The ten day forecast says spring will arrive on Tuesday, so if you’ve been dilly dallying because of the snow I suggest you get ready to hit the ground running! It is April after all, and although our weekly and sometimes daily snowstorms might hint otherwise, I do see a 70F day approaching and then no below freezing temperatures for the next week…. as long as we wait until Tuesday of course.
Most everyone has been complaining about the weather but I always like to remind these buttercups that we live in the mountains of Pennsylvania, and the whole ‘April showers’ thing was probably dreamed up by some idle poet wasting away another gloomy English morning on a sofa by the window, waiting for the sun to make an appearance. Come to think of it this cold and gloomy, precipitate-rich spring weather is what I imagine spring in the UK and Pacific Northwest to be like. It’s excellent weather for growing things like moss and liverworts but less entertaining for the gardener. Even if it does keep the winter flowers like snowdrops in bloom for what seems like forever.
Now would probably be a good time to pat myself on the back for not going as far overboard on the snowdrops as I usually do. You’re welcome. Even though it’s been one of the longest seasons ever, with not too-much heavy snow and zero single digit arctic blasts, it’s been cold and dreary and I just don’t enjoy taking pictures when it’s so miserable out. That and I’ve been posting a lot on Facebook through the ‘Snowdrops in American Gardens’ FB group. That probably helped as well, and probably saved many a reader from straining an eye muscle from too frequent eye-rolls. I don’t know about elsewhere but optic strain seems to be a problem in this house when I mention snowdrops.
I will round out the season with one last mention of snowdrops. Two years ago I found an amazing clearance deal on bulk snowdrops and planted about 300 Woronow’s snowdrops (Galanthus woronowii) late in the season. As fate would have it, great joy is often tempered with tragedy so of course they were nearly all destroyed by a brutal freeze just as they were coming up that first year. This year it’s been better though, and a few of the survivors are actually strong enough to put up a flower. Green tipped snowdrops are always a pleasant find and there are only a few green-tipped woronowii, so finding this one was a real treat.
In between snowstorms I’ve been ‘that guy’ trimming back perennials, cleaning out beds and hauling mulch on the day before six more inches are predicted. To be honest I started in February when we had our first warm spell, but it was only last week that the far end of the front border finally lost enough of its snow cover that I could finish up. For those who don’t already know, my mode of attack for spring cleanup is trim it all back to the ground with the hedge trimmer, rake most of it onto the lawn, run it all over with the lawnmower and bag it up for mulch. As a finishing touch I cut the lawn real short and bag that as well so that everything looks obsessively neat and green and ready for spring.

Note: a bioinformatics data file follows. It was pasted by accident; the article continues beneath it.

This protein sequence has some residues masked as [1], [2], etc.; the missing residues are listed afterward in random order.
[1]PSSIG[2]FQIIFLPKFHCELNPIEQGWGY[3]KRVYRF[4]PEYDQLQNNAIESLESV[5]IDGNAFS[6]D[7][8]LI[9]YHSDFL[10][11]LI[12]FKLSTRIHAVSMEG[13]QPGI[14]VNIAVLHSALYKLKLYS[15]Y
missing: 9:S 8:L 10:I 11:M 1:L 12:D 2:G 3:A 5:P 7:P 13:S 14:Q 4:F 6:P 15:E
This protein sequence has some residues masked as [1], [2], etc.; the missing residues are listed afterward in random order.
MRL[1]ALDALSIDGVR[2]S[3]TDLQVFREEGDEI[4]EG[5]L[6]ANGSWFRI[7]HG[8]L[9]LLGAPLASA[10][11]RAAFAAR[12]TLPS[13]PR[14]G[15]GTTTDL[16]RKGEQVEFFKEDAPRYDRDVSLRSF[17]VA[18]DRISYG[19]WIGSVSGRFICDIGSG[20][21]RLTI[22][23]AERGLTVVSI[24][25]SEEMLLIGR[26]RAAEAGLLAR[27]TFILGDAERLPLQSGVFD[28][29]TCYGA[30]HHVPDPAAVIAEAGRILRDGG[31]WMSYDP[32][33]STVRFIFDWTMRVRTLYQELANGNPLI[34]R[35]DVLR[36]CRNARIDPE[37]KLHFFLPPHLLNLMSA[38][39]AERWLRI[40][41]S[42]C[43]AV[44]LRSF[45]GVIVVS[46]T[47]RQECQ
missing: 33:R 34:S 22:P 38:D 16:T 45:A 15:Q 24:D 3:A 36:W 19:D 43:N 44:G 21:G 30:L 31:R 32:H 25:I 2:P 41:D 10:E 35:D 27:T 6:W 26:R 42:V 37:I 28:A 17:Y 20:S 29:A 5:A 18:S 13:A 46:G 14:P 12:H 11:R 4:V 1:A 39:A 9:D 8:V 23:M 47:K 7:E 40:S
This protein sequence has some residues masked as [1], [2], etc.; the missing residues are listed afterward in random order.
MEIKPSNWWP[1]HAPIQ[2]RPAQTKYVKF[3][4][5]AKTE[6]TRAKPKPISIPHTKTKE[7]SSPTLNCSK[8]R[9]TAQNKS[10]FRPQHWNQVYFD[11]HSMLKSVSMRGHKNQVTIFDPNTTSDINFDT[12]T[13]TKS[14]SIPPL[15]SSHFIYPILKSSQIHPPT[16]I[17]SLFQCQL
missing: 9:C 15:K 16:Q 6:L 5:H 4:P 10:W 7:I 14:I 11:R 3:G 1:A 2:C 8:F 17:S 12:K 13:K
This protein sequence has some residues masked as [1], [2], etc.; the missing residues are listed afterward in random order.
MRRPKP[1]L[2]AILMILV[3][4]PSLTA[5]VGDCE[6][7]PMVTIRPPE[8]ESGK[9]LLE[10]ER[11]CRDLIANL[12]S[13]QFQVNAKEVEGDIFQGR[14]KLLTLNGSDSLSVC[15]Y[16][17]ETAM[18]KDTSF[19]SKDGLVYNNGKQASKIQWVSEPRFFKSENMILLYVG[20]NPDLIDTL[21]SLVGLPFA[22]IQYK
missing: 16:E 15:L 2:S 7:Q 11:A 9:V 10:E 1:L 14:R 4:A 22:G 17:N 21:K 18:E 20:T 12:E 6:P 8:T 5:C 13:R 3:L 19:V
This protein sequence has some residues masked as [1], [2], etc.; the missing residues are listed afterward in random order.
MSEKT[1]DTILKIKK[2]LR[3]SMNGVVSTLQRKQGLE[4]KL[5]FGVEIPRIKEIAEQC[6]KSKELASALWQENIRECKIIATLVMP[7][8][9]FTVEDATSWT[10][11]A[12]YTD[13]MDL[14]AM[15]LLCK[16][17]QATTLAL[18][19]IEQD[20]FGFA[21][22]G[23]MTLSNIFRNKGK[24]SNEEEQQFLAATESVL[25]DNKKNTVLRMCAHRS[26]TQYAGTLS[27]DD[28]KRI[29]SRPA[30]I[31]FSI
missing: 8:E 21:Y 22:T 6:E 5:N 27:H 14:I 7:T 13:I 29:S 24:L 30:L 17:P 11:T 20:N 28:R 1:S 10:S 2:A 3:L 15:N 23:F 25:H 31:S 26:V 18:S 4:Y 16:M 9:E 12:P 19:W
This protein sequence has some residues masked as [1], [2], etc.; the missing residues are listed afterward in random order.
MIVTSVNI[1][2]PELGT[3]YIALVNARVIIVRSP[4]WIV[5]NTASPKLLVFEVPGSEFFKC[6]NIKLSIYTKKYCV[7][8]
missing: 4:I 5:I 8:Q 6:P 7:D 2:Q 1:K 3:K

Not to rub my garden cleanup obsession in too much but I actually finished the last of the spring cleanup yesterday. It doesn’t all look pretty, but at least there will be no dead stalks and dried weeds to bother me in May.
All the cleanup has distracted me from seed starting, of which I’ve gone overboard with this year. The cold left me inside way too long and I’ve been up to just about everything else except the starting of tomato seedlings which should have sown two weeks ago. I’m sure I can find one at the nursery if things get desperate. Much better now to focus on the unnecessary native southeastern NA fern spore dust which has miraculously done something over the last few weeks. I spend way too much time admiring the green fuzz inside a baby food container, but to be honest I still can’t believe the dust I sprinkled on top had done anything.
I’ll leave you with even more evidence of snow day idleness. Coleus plants ready for new cuttings to be taken, and way too many succulents. I started even more a few weeks ago and still have absolutely no plans for what to do with them, so we’ll see where this ends up. Maybe they can go outside Tuesday even though that does nothing to answer the question of what to do with them.
In the meantime enjoy whatever weather comes your way and I hope spring has either found you or is well on its way. Hopefully the weather doesn’t turn too nice though, I still need to start a few tomatoes…. and plant some pansies, since I may have bought some pansies 🙂